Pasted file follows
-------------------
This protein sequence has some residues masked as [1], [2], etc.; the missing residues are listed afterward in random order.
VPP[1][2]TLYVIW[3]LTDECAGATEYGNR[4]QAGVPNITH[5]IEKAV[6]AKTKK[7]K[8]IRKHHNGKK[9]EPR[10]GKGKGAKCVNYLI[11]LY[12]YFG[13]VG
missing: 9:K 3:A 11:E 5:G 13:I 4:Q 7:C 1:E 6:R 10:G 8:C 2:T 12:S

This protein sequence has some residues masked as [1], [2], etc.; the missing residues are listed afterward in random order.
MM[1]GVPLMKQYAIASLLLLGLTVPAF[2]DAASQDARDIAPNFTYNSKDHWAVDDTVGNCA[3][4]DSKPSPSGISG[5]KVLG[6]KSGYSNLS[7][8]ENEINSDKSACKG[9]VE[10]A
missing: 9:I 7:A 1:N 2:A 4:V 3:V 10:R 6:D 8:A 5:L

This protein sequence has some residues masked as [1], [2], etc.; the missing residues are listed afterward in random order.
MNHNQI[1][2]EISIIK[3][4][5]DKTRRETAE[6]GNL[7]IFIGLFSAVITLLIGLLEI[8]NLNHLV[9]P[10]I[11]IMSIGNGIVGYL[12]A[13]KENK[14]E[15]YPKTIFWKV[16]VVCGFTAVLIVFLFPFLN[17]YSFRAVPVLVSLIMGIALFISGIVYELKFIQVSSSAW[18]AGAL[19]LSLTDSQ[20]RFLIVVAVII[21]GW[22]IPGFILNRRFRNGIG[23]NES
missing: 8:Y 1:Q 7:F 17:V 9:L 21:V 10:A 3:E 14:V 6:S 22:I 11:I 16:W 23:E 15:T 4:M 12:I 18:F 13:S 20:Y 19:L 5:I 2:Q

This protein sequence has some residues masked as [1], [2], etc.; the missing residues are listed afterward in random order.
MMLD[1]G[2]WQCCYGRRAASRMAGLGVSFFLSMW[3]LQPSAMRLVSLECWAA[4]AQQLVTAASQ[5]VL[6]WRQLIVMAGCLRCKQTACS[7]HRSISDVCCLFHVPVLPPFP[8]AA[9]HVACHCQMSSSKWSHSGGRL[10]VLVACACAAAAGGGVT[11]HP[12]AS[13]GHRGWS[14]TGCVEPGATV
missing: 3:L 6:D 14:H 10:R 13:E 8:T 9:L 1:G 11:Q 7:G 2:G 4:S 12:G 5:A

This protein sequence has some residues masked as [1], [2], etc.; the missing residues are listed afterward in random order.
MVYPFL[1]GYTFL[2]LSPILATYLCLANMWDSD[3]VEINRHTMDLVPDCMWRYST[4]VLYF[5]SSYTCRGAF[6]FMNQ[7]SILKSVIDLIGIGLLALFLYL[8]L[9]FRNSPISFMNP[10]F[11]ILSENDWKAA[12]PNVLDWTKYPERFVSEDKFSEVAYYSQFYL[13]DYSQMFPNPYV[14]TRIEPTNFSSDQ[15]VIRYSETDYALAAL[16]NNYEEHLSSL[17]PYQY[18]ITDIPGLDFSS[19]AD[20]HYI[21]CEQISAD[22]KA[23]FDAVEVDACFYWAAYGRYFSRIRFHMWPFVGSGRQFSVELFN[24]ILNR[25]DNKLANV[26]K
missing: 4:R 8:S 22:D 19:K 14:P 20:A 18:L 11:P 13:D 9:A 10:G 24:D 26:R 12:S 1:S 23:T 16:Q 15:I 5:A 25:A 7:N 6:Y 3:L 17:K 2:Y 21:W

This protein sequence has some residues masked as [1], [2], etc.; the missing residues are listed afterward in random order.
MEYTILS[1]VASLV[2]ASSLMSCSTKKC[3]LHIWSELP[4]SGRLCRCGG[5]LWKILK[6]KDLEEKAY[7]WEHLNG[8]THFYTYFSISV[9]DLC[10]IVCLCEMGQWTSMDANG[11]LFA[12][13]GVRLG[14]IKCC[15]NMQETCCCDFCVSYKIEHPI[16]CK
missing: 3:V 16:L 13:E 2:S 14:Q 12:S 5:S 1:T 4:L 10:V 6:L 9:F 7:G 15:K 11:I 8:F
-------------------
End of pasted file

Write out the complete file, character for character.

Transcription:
This protein sequence has some residues masked as [1], [2], etc.; the missing residues are listed afterward in random order.
VPP[1][2]TLYVIW[3]LTDECAGATEYGNR[4]QAGVPNITH[5]IEKAV[6]AKTKK[7]K[8]IRKHHNGKK[9]EPR[10]GKGKGAKCVNYLI[11]LY[12]YFG[13]VG
missing: 9:K 3:A 11:E 5:G 13:I 4:Q 7:C 1:E 6:R 10:G 8:C 2:T 12:S

This protein sequence has some residues masked as [1], [2], etc.; the missing residues are listed afterward in random order.
MM[1]GVPLMKQYAIASLLLLGLTVPAF[2]DAASQDARDIAPNFTYNSKDHWAVDDTVGNCA[3][4]DSKPSPSGISG[5]KVLG[6]KSGYSNLS[7][8]ENEINSDKSACKG[9]VE[10]A
missing: 9:I 7:A 1:N 2:A 4:V 3:V 10:R 6:D 8:A 5:L

This protein sequence has some residues masked as [1], [2], etc.; the missing residues are listed afterward in random order.
MNHNQI[1][2]EISIIK[3][4][5]DKTRRETAE[6]GNL[7]IFIGLFSAVITLLIGLLEI[8]NLNHLV[9]P[10]I[11]IMSIGNGIVGYL[12]A[13]KENK[14]E[15]YPKTIFWKV[16]VVCGFTAVLIVFLFPFLN[17]YSFRAVPVLVSLIMGIALFISGIVYELKFIQVSSSAW[18]AGAL[19]LSLTDSQ[20]RFLIVVAVII[21]GW[22]IPGFILNRRFRNGIG[23]NES
missing: 8:Y 1:Q 7:F 17:V 9:L 21:V 10:A 3:E 14:V 6:S 22:I 11:I 16:W 23:E 15:T 4:M 12:I 18:F 13:S 20:Y 19:L 5:I 2:Q

This protein sequence has some residues masked as [1], [2], etc.; the missing residues are listed afterward in random order.
MMLD[1]G[2]WQCCYGRRAASRMAGLGVSFFLSMW[3]LQPSAMRLVSLECWAA[4]AQQLVTAASQ[5]VL[6]WRQLIVMAGCLRCKQTACS[7]HRSISDVCCLFHVPVLPPFP[8]AA[9]HVACHCQMSSSKWSHSGGRL[10]VLVACACAAAAGGGVT[11]HP[12]AS[13]GHRGWS[14]TGCVEPGATV
missing: 3:L 6:D 14:H 10:R 13:E 8:T 9:L 1:G 11:Q 7:G 2:G 4:S 12:G 5:A

This protein sequence has some residues masked as [1], [2], etc.; the missing residues are listed afterward in random order.
MVYPFL[1]GYTFL[2]LSPILATYLCLANMWDSD[3]VEINRHTMDLVPDCMWRYST[4]VLYF[5]SSYTCRGAF[6]FMNQ[7]SILKSVIDLIGIGLLALFLYL[8]L[9]FRNSPISFMNP[10]F[11]ILSENDWKAA[12]PNVLDWTKYPERFVSEDKFSEVAYYSQFYL[13]DYSQMFPNPYV[14]TRIEPTNFSSDQ[15]VIRYSETDYALAAL[16]NNYEEHLSSL[17]PYQY[18]ITDIPGLDFSS[19]AD[20]HYI[21]CEQISAD[22]KA[23]FDAVEVDACFYWAAYGRYFSRIRFHMWPFVGSGRQFSVELFN[24]ILNR[25]DNKLANV[26]K
missing: 4:R 8:S 22:D 19:K 14:P 20:A 18:L 11:P 13:D 9:A 10:G 24:D 26:R 12:S 1:S 23:T 16:Q 15:I 5:A 25:A 7:N 6:Y 3:L 17:K 2:Y 21:W

This protein sequence has some residues masked as [1], [2], etc.; the missing residues are listed afterward in random order.
MEYTILS[1]VASLV[2]ASSLMSCSTKKC[3]LHIWSELP[4]SGRLCRCGG[5]LWKILK[6]KDLEEKAY[7]WEHLNG[8]THFYTYFSISV[9]DLC[10]IVCLCEMGQWTSMDANG[11]LFA[12][13]GVRLG[14]IKCC[15]NMQETCCCDFCVSYKIEHPI[16]CK
missing: 3:V 16:L 13:E 2:S 14:Q 12:S 5:S 1:T 4:L 10:V 6:L 9:F 7:G 15:K 11:I 8:F